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The markets capped a volatile trading day little changed as traders made sense of upbeat economic reports and the latest statement from the Fed.
According to preliminary calculations, the Dow Jones Industrial Average fell 13.4 points, or 0.09%, to 15507, the S&P 500 rose 0.26 point, or 0.01%, to 1686 and the Nasdaq Composite advanced 9.9 points, or 0.27%, to 3626.
There was no lack of information for the Street to break down on Wednesday. Trading was volatile, with the Dow rallying more than 100 points to a record high, before surrendering those gains.
The Federal Reserve said it will hold interest rates at historic lows and continue buying assets at an $85 billion-a-month clip. The central bank said the economy continues improving, but inflation remains "persistently" below its target of 2%, which could pose additional risks to the economy. It said it expects to keep up with its accommodative policies until there is "substantial" improvement in the labor market or inflation rises above 2%.
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Analysts mostly yawned at the report, but did not small changes in the central banks' stance.
"The Fed backtracked a bit at its latest meeting after turning bullish on the economic recovery in June and signaling that it might slow its bond purchases later this year," Paul Edelstein, director of financial economics at IHS Global Insight wrote in a research note."Clearly, enough Fed members are not yet on board with this policy change."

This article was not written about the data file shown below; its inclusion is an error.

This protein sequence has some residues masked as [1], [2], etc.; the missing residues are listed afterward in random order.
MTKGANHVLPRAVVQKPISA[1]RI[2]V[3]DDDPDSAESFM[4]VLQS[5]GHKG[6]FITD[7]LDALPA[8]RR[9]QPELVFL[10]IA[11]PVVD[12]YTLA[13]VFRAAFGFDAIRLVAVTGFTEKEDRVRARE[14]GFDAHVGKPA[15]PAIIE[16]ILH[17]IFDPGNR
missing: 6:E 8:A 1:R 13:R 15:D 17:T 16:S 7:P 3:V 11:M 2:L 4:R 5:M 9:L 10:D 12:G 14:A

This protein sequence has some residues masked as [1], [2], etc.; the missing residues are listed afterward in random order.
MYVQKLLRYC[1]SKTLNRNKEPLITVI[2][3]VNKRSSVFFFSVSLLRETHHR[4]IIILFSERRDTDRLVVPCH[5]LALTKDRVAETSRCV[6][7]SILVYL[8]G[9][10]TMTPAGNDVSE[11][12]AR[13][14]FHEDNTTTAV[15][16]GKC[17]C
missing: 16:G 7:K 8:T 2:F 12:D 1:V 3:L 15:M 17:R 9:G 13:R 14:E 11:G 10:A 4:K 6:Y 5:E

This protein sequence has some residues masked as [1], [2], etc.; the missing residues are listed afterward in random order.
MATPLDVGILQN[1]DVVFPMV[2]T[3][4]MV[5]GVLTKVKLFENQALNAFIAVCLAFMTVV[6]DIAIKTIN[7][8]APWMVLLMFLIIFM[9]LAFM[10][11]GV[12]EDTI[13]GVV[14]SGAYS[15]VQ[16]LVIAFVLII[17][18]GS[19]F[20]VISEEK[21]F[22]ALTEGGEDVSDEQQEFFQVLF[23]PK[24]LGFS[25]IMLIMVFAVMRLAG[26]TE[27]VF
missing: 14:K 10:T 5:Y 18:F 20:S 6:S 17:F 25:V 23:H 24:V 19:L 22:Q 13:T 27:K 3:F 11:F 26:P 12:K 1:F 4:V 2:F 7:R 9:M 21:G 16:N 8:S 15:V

A report from payroll processor ADP showed the U.S. private sector tacking on 200,000 jobs in July, topping expectations of an increase of 180,000. The labor market has shown continued signs of recovery, but the process has been stubbornly slow, economists said.
The report comes ahead of the all-important monthly jobs report on Friday.
"Today’s report long with the modest upward revisions provides a bit of optimism heading into Friday," said Dan Greenhaus, chief global strategist at BTIG.
Meanwhile, the Commerce Department reported the U.S. economy expanded at an annualized rate of 1.7% in the second quarter, coming in well above estimates of 1%.
Elsewhere, IBM (IBM) said the Securities and Exchange Commission is investigating how it calculates cloud computing revenue. Big Blue said it was cooperating with the SEC in the matter. Bill Ackman's Pershing Square revealed it took a 9.8% stake in Air Products & Chemicals (APD) worth $2.2 billion.
In commodities, oil rose 26 cents, or 0.25%, to $103.35 a barrel. Wholesale New York Harbor gasoline slumped 0.79% to $2.995 a gallon. In metals, gold advanced $4.20, or 0.32%, to $1,329 a troy ounce.
The Euro Stoxx 50 fell 0.24% to 2753, the English FTSE 100 rose 0.65% to 6613 and the German DAX dipped 0.37% to 8240.
In Asia, the Japanese Nikkei 225 sold off by 1.5% to 13668 and the Chinese Hang Seng slipped 0.32% to 21884.